• diarrhea
  24. Eimeria ninakolyakimovae
    • Asexual in small/large intestine
    • Sexual in cecum/colon
    • Megaloschizonts
  25. Isospora suis
    • Catarrhal enteritis with green, pasty scours (no blood)
    • Die from dehydration
  26. Isospora belli
    • Intestinal epithelium
    • Acute, non-bloody diarrhea with abdominal pain
    • Especially seen in immunocompromised patients
  27. Isospora canis, Isospora felis
    • All stages in small intestine
    • Disease of puppies and kittens
    • Catarrhal to slight hemorrhagicenteritis
    • Diarrhea may be copious, watery, and persistent
    • Eimeria sp. pseudoparasites
  28. Cryptosporidium sp. symptoms: cattle
    • Infection could be inapparent; or,
    • Infection is severe with debilitating diarrhea.
    • Animals usually ~14 days old at onset
    • Yellow, watery diarrhea
    • Lethargic
    • Recovery within a couple of weeks.
  29. Cryptosporidium sp. symptoms: humans
    • Immunocompetent people
    • -----Watery diarrhea
    • -----fever,
    • -----nausea,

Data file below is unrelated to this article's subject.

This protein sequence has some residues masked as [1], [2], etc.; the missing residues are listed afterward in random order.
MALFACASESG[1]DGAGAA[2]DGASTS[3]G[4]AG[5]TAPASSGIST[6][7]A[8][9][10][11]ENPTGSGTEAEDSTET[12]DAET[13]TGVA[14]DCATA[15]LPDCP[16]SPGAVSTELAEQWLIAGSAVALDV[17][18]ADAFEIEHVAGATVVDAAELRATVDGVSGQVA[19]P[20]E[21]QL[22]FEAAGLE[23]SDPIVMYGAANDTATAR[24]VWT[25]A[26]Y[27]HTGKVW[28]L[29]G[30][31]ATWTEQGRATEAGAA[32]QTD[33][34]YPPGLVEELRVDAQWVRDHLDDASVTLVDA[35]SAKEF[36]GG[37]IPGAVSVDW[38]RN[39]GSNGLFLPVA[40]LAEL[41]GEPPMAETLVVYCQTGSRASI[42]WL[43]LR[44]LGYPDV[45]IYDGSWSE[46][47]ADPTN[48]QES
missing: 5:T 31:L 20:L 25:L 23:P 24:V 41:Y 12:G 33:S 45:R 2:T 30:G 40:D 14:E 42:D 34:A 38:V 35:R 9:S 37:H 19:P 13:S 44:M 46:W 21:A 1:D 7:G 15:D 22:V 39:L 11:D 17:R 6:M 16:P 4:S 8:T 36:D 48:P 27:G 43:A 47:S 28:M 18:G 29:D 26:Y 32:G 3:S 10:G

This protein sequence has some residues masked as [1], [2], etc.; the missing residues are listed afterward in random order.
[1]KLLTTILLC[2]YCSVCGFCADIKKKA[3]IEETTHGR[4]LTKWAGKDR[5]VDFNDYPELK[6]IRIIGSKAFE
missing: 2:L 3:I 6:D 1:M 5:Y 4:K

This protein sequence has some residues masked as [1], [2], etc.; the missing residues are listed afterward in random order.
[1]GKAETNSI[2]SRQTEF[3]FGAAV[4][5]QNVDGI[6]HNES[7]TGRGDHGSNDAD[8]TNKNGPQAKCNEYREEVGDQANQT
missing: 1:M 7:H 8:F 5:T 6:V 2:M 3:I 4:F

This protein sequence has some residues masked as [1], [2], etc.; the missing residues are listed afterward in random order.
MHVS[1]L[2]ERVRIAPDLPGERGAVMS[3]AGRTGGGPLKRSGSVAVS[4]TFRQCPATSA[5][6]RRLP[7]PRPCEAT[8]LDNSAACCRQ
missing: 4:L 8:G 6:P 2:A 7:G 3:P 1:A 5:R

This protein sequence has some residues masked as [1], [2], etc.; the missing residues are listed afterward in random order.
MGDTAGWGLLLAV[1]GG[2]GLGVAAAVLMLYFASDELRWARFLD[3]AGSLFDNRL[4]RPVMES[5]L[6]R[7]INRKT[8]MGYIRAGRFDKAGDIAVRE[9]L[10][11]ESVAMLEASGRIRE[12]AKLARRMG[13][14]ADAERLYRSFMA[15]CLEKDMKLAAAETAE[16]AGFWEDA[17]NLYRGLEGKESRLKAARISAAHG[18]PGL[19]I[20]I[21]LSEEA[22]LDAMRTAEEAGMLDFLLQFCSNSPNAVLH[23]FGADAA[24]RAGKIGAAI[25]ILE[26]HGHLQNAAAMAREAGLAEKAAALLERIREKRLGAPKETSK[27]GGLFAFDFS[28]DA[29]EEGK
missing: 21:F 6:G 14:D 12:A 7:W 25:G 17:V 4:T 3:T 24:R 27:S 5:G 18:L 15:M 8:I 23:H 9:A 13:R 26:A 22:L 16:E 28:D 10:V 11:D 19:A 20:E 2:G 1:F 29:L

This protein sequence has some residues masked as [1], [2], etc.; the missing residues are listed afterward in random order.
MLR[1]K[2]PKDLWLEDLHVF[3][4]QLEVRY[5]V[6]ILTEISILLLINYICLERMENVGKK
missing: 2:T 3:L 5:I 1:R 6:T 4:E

• -----vomiting
    • -----bloating,
    • -----abdominal
    • -----tenderness,
    • -----malaise
    • -----Infection lasts for ~5-10 days.
    • Immunocompromised people
    • -----Diarrhea severe enough for hospitalization
    • -----Possible life threatening due to hyperinfection.
    • -----May involve respiratory tract.
  30. Toxoplasma gondii symptoms: animals
    • Cats rarely have disease.
    • Dogs may have fever, dyspnea, etc.
    • #1 cause of Abortion in sheep.
  31. Toxoplasma gondii symptoms: humans
    • Mild (Acquired)
    • ---Mostly subclinical/undiagnosed,
    • ---mild fever,
    • ---malaise,
    • ---headaches,
    • ---pneumonitis
    • Acute (acquired)
    • ---High fever,
    • ---chills,
    • ---prostration,
    • ---skin rash,
    • ---pneumonitis,
    • ---myocarditis,
    • ---meningoencephalitis,
    • ---chorioretinitis
    • Congenital
    • ---varying degrees depending on stage of pregnancy when infection was acquired
    • ---blindness
    • ---mental impariment
    • ---hearing loss
    • ---chorioretinitis
    • ---hydrocephaly
    • ---convulsions
  32. Sarcocystis cruzi pathogenesis
    • Generalized lymphadenopathy
    • Ulcerations in oral cavity, esophagus, and intestines
    • Jaundice
    • Pallor of mucous membranes
    • Widespread hemorrhages
    • Dark clear fluid in pericardial sac and thoracic/abdominal cavities
  33. Sarcocystis cruzi symptoms in IH
    • Anorexia,
    • weight loss,
    • emaciation,
    • hair loss,
    • anemia,
    • decreased milk yields,
    • abortions,
  34. Sarcocytis neurona sypmtoms